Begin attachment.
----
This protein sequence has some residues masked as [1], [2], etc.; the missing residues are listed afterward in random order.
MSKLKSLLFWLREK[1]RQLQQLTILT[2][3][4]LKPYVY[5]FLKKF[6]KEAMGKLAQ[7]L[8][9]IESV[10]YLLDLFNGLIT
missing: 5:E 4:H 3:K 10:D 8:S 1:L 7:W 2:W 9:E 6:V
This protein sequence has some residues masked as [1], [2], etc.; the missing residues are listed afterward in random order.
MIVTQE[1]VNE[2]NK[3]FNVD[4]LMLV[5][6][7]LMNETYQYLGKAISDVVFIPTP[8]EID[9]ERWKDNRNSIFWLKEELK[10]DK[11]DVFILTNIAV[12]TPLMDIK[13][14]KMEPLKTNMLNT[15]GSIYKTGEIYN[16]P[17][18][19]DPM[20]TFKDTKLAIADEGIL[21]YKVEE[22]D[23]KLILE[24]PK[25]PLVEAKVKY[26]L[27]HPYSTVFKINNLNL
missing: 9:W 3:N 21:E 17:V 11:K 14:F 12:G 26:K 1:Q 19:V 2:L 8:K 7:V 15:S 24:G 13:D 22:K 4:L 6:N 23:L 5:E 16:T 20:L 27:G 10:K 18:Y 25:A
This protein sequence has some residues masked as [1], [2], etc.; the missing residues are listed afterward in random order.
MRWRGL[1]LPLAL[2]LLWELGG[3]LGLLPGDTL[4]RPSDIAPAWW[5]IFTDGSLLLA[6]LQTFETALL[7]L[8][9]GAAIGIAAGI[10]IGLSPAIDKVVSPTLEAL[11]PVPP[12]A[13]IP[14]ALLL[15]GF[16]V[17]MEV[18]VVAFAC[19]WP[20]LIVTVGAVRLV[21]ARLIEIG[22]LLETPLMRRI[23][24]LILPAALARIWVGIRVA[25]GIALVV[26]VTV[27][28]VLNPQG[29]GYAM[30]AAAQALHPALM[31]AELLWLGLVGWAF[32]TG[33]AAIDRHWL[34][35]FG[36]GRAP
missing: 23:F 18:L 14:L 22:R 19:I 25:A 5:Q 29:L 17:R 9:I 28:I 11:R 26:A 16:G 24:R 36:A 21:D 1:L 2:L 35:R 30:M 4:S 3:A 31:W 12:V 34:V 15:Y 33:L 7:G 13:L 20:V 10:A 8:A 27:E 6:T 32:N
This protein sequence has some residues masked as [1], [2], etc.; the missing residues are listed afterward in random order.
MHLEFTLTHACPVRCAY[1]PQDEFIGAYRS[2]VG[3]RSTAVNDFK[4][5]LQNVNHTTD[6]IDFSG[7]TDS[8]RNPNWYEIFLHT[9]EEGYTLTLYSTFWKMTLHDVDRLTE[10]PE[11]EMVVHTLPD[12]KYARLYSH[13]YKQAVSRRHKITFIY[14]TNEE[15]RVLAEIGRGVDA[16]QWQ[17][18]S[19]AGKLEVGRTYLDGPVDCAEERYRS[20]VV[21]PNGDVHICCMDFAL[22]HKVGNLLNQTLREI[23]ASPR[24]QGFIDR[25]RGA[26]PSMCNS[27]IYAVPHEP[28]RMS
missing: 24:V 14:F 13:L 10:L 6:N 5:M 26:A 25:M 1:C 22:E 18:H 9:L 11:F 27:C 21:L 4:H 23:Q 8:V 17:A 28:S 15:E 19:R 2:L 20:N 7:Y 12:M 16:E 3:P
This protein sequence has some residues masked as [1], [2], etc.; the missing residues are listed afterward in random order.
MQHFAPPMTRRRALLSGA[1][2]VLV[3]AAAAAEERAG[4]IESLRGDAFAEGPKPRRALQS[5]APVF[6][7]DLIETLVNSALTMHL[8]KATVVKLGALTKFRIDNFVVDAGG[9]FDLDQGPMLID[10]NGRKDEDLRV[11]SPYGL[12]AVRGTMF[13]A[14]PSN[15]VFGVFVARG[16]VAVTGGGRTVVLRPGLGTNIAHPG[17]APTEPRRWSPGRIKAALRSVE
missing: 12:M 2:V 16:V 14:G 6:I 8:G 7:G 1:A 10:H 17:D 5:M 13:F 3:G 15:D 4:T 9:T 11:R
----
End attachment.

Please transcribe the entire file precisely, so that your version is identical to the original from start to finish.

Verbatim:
This protein sequence has some residues masked as [1], [2], etc.; the missing residues are listed afterward in random order.
MSKLKSLLFWLREK[1]RQLQQLTILT[2][3][4]LKPYVY[5]FLKKF[6]KEAMGKLAQ[7]L[8][9]IESV[10]YLLDLFNGLIT
missing: 5:E 4:H 3:K 10:D 8:S 1:L 7:W 2:W 9:E 6:V
This protein sequence has some residues masked as [1], [2], etc.; the missing residues are listed afterward in random order.
MIVTQE[1]VNE[2]NK[3]FNVD[4]LMLV[5][6][7]LMNETYQYLGKAISDVVFIPTP[8]EID[9]ERWKDNRNSIFWLKEELK[10]DK[11]DVFILTNIAV[12]TPLMDIK[13][14]KMEPLKTNMLNT[15]GSIYKTGEIYN[16]P[17][18][19]DPM[20]TFKDTKLAIADEGIL[21]YKVEE[22]D[23]KLILE[24]PK[25]PLVEAKVKY[26]L[27]HPYSTVFKINNLNL
missing: 9:W 3:N 21:E 17:V 11:K 14:F 12:G 26:K 1:Q 19:V 2:L 8:K 7:V 15:S 24:G 13:D 22:K 4:L 6:N 23:L 5:E 16:T 20:L 27:G 10:K 18:Y 25:A
This protein sequence has some residues masked as [1], [2], etc.; the missing residues are listed afterward in random order.
MRWRGL[1]LPLAL[2]LLWELGG[3]LGLLPGDTL[4]RPSDIAPAWW[5]IFTDGSLLLA[6]LQTFETALL[7]L[8][9]GAAIGIAAGI[10]IGLSPAIDKVVSPTLEAL[11]PVPP[12]A[13]IP[14]ALLL[15]GF[16]V[17]MEV[18]VVAFAC[19]WP[20]LIVTVGAVRLV[21]ARLIEIG[22]LLETPLMRRI[23][24]LILPAALARIWVGIRVA[25]GIALVV[26]VTV[27][28]VLNPQG[29]GYAM[30]AAAQALHPALM[31]AELLWLGLVGWAF[32]TG[33]AAIDRHWL[34][35]FG[36]GRAP
missing: 23:F 18:L 14:L 22:R 19:I 25:A 5:Q 29:L 17:R 9:I 28:I 11:R 26:A 16:G 24:R 36:A 21:D 1:L 2:L 35:R 30:M 4:S 3:A 31:W 12:V 34:V 15:Y 33:L 7:G 13:L 20:V 10:A 8:A 27:E 6:T 32:N
This protein sequence has some residues masked as [1], [2], etc.; the missing residues are listed afterward in random order.
MHLEFTLTHACPVRCAY[1]PQDEFIGAYRS[2]VG[3]RSTAVNDFK[4][5]LQNVNHTTD[6]IDFSG[7]TDS[8]RNPNWYEIFLHT[9]EEGYTLTLYSTFWKMTLHDVDRLTE[10]PE[11]EMVVHTLPD[12]KYARLYSH[13]YKQAVSRRHKITFIY[14]TNEE[15]RVLAEIGRGVDA[16]QWQ[17][18]S[19]AGKLEVGRTYLDGPVDCAEERYRS[20]VV[21]PNGDVHICCMDFAL[22]HKVGNLLNQTLREI[23]ASPR[24]QGFIDR[25]RGA[26]PSMCNS[27]IYAVPHEP[28]RMS
missing: 24:V 14:F 13:L 10:L 6:N 5:M 26:A 25:M 1:C 22:E 18:H 9:L 11:F 27:C 21:L 4:H 23:Q 8:V 17:A 28:S 15:E 19:R 2:L 20:N 7:Y 12:M 16:E 3:P
This protein sequence has some residues masked as [1], [2], etc.; the missing residues are listed afterward in random order.
MQHFAPPMTRRRALLSGA[1][2]VLV[3]AAAAAEERAG[4]IESLRGDAFAEGPKPRRALQS[5]APVF[6][7]DLIETLVNSALTMHL[8]KATVVKLGALTKFRIDNFVVDAGG[9]FDLDQGPMLID[10]NGRKDEDLRV[11]SPYGL[12]AVRGTMF[13]A[14]PSN[15]VFGVFVARG[16]VAVTGGGRTVVLRPGLGTNIAHPG[17]APTEPRRWSPGRIKAALRSVE
missing: 12:M 2:V 16:V 14:G 6:I 8:G 7:G 1:A 10:H 17:D 5:M 13:F 3:G 15:D 4:T 9:T 11:R